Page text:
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Int J Cosmet Sci. 2017 Jun;39(3):310-319. doi: 10.1111/ics.12377. Epub 2016 Dec 8.

Factors affecting SPF in vitro measurement and correlation with in vivo results.

Author information

1
Department of Life Sciences and Biotechnology, University of Ferrara, via L. Borsari 46, Ferrara, 44121, Italy.
2
School of Pharmacy, Master Course in Cosmetic Science and Technology, University of Ferrara, via L. Borsari 46, Ferrara, 44121, Italy.
3
Ambrosialab srl, via Mortara 171, Ferrara, 44121, Italy.

Abstract

OBJECTIVE:

The in vitro evaluation of SPF is still a problem due to the lack of repeatability and correlation between the in vitro and in vivo data, and many authors are currently working to develop an internationally harmonized method. Very recently, the use of several "adjuvant" ingredients such as boosters, antioxidants, immunomodulators, solvents and film-forming ingredients have further complicated the pattern for product developers that should frequently run in vivo test. The aim of this study was to understand whether a simple and cheap in vitro method could be optimized in order to provide both statistically repeatable and predictive SPF measurement.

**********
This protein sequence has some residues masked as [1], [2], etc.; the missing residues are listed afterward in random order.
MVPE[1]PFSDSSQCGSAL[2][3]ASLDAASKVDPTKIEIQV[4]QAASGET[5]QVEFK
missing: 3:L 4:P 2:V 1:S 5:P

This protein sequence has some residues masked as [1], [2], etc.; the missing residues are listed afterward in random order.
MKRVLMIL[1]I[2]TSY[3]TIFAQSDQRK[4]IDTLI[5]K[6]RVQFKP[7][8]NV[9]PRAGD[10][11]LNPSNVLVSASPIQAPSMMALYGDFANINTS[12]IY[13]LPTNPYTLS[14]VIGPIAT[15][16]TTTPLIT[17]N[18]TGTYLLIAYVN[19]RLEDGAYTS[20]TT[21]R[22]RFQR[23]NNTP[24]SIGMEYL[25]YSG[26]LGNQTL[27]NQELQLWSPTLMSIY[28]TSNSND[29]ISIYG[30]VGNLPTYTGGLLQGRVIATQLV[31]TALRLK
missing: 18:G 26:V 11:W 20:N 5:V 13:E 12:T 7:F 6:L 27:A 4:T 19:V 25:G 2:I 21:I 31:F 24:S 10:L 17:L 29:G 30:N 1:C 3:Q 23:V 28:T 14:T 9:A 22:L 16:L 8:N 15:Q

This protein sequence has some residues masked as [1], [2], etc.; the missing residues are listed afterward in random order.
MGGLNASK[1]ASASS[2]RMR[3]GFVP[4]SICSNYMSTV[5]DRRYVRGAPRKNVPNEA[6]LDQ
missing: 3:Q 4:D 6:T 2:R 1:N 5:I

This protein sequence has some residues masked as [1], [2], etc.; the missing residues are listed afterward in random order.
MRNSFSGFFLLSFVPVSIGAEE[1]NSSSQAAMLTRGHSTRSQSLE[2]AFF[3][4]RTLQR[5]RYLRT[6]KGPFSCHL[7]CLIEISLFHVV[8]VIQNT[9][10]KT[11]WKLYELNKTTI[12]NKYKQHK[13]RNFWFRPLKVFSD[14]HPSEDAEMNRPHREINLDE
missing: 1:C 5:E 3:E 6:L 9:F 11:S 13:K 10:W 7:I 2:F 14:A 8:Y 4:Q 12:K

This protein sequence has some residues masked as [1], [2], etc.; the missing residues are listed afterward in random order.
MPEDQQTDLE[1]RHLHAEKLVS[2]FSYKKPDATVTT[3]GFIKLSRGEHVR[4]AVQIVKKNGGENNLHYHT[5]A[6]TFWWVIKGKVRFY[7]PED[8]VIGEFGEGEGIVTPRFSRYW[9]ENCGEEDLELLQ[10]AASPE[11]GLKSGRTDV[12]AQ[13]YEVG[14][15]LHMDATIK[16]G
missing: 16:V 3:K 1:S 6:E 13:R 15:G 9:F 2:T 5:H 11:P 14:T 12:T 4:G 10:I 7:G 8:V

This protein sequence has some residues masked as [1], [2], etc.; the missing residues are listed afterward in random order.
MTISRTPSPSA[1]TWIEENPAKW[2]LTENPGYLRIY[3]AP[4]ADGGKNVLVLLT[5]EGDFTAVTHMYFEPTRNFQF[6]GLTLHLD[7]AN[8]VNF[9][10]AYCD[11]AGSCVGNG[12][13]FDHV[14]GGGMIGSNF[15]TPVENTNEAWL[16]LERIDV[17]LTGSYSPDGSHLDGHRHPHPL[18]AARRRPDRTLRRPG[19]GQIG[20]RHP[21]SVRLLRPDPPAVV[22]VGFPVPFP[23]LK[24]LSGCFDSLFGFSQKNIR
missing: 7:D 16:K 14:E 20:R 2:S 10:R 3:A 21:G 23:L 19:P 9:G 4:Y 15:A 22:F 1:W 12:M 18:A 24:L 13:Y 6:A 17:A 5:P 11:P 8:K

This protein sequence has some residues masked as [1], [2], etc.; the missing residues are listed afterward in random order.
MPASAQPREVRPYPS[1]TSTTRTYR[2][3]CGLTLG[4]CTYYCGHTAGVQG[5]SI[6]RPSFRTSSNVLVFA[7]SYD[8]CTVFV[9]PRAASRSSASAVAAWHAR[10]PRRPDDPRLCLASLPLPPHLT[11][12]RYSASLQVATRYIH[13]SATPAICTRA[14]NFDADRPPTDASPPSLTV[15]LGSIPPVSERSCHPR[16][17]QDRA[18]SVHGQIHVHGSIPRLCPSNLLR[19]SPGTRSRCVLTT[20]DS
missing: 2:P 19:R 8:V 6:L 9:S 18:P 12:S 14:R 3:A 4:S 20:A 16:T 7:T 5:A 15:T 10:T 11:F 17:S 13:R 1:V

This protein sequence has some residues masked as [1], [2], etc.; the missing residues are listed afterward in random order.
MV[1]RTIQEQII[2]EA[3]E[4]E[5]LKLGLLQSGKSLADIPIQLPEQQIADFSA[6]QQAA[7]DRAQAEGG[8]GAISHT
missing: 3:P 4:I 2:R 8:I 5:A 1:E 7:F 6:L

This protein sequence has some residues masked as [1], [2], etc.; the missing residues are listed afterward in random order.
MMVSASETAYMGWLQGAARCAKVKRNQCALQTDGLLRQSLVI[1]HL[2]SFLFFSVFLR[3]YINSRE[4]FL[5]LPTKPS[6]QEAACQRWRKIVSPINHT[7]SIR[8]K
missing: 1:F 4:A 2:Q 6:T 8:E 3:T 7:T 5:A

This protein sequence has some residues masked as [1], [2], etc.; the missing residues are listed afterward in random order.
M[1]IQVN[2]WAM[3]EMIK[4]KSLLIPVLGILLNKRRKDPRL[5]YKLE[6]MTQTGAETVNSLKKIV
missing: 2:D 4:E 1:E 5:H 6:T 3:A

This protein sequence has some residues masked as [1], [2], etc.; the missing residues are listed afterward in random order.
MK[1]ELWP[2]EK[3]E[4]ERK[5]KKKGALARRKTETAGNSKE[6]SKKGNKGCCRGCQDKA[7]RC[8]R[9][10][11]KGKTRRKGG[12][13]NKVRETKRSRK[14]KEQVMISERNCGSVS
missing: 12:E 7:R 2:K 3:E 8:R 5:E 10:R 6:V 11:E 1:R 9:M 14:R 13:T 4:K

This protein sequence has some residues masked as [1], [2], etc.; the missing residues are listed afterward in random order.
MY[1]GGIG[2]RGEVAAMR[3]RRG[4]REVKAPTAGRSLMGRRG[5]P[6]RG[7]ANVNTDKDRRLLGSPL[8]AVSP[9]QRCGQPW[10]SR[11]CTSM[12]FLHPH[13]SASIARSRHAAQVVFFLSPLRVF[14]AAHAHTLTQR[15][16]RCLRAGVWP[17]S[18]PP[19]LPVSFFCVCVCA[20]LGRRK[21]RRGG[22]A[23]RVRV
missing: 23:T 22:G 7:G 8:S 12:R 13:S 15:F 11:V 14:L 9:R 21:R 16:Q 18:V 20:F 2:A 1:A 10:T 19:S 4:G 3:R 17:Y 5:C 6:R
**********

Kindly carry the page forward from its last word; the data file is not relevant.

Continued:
METHODS:

In vitro SPF assessments were carried out on 75 commercial products. The SPF was measured according to two laboratory methods (A and B), using different substrates (PMMA and surgical tape Transpore™), quantity of product and spectrophotometers. In order to evaluate whether a standard technique of spreading could lead to a statistically reliable result, we applied different spreading pressure (100 g and 200 g). Furthermore, we investigate whether other parameters characterizing the product (SPF category, filter and texture) might represent statically significant variables affecting the measures. We then compared the results obtained from in vitro SPF measure of 11 products to in vivo SPF, in order to assess the predictability of in vitro methods.

RESULTS:

Several problems were encountered in confirming the weakness of the in vitro procedures. Pressure, SPF category, filter and texture did not affect significantly the results. Overall best results were obtained with the B2 method that in terms of repeatability and predictivity provided statistically better results. Method A with Transpore™ tape showed better in vitro-in vivo correlation than Method B with PMMA plates.

CONCLUSION:

In our investigation, we demonstrated that it is possible for a single laboratory to optimize internal methods and protocols to achieve repeatable and predictive in vitro results, but it is extremely difficult to develop methods reproducible and equally reliable in different laboratories, probably due to "external variables" (e.g. environmental, operator), which are difficult to control.

KEYWORDS:

SPF in vitro ; claim substantiation; formulation; spectroscopy; sunscreens

PMID:
27782308
DOI:
10.1111/ics.12377
[Indexed for MEDLINE]

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